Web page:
Latest stories from i100
Have you tried new the Independent Digital Edition apps?

Bleacher Report

Daily Quiz
Independent Dating
and  

By clicking 'Search' you
are agreeing to our
Terms of Use.

Career Services

Day In a Page

Syria air strikes: ‘Peace President’ Obama had to take stronger action against Isis after beheadings

Robert Fisk on Syria air strikes

‘Peace President’ Obama had to take stronger action against Isis after beheadings
Will Lindsay Lohan's West End debut be a turnaround moment for her career?

Lindsay Lohan's West End debut

Will this be a turnaround moment for her career?
'The Crocodile Under the Bed': Judith Kerr's follow-up to 'The Tiger Who Came to Tea'

The follow-up to 'The Tiger Who Came to Tea'

Judith Kerr on what inspired her latest animal intruder - 'The Crocodile Under the Bed' - which has taken 46 years to get into print
BBC Television Centre: A nostalgic wander through the sets, studios and ghosts of programmes past

BBC Television Centre

A nostalgic wander through the sets, studios and ghosts of programmes past
Lonesome George: Custody battle in Galapagos over tortoise remains

My George!

Custody battle in Galapagos over tortoise remains
10 best rucksacks for backpackers

Pack up your troubles: 10 best rucksacks for backpackers

Off on an intrepid trip? Experts from student trip specialists Real Gap and Quest Overseas recommend luggage for travellers on the move
Secret politics of the weekly shop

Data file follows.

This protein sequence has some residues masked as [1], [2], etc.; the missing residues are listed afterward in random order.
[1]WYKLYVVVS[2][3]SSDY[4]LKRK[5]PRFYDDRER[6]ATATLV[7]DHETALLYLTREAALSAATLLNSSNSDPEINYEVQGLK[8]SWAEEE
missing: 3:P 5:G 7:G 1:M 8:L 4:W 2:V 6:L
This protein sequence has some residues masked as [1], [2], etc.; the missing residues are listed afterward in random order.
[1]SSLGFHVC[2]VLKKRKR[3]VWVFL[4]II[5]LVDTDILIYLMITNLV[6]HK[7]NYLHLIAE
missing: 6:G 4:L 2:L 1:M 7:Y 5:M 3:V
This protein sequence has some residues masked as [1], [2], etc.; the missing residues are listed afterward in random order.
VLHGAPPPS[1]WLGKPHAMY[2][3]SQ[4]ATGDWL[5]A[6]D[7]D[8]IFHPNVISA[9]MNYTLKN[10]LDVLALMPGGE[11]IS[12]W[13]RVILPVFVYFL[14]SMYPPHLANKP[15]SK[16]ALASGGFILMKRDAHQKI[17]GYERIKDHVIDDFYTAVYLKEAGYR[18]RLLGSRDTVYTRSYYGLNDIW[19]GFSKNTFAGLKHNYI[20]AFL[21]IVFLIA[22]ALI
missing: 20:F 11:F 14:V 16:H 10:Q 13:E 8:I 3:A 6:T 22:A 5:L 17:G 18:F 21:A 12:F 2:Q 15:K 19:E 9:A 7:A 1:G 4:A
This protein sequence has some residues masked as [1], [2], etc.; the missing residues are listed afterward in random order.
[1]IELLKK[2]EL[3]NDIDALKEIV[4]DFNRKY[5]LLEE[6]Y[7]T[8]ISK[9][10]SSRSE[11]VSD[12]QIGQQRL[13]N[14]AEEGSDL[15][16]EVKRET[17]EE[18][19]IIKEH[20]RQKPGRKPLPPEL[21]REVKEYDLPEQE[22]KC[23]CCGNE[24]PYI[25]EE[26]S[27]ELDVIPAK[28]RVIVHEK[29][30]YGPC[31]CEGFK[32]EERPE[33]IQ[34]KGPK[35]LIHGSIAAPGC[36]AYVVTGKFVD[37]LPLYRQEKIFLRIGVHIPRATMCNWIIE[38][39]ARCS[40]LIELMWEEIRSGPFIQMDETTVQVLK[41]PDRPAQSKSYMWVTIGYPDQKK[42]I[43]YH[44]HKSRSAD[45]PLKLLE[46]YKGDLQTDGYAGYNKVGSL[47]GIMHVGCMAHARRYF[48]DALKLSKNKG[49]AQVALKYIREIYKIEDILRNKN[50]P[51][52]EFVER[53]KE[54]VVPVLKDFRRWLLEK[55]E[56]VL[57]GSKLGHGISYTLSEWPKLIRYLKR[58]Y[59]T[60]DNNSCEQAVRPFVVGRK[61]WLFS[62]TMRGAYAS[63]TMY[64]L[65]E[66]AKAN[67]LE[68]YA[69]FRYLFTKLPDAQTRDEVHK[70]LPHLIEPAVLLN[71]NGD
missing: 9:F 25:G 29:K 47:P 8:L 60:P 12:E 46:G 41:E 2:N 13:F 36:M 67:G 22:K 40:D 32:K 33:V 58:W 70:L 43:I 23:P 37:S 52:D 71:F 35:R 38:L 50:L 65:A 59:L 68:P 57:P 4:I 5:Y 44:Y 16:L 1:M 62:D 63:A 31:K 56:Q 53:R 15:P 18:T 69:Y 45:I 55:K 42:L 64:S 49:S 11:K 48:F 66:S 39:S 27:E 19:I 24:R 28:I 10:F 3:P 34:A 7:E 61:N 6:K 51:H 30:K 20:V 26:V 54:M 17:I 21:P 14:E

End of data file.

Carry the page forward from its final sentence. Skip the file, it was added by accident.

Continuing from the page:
The politics of the weekly shop

New app reveals political leanings of food companies
Beam me up, Scottie!

Beam me up, Scottie!

Celebrity Trekkies from Alex Salmond to Barack Obama
Beware Wet Paint: The ICA's latest ambitious exhibition

Beware Wet Paint

The ICA's latest ambitious exhibition
Pink Floyd have produced some of rock's greatest ever album covers

Pink Floyd have produced some of rock's greatest ever album covers

Can 'The Endless River' carry on the tradition?
Sanctuary for the suicidal

Sanctuary for the suicidal

One mother's story of how London charity Maytree helped her son with his depression
A roller-coaster tale from the 'voice of a generation'

Not That Kind of Girl:

A roller-coaster tale from 'voice of a generation' Lena Dunham
London is not bedlam or a cradle of vice. In fact it, as much as anywhere, deserves independence

London is not bedlam or a cradle of vice

In fact it, as much as anywhere, deserves independence
Vivienne Westwood 'didn’t want' relationship with Malcolm McLaren

Vivienne Westwood 'didn’t want' relationship with McLaren

Designer 'felt pressured' into going out with Sex Pistols manager
Jourdan Dunn: Model mother

Model mother

Jordan Dunn became one of the best-paid models in the world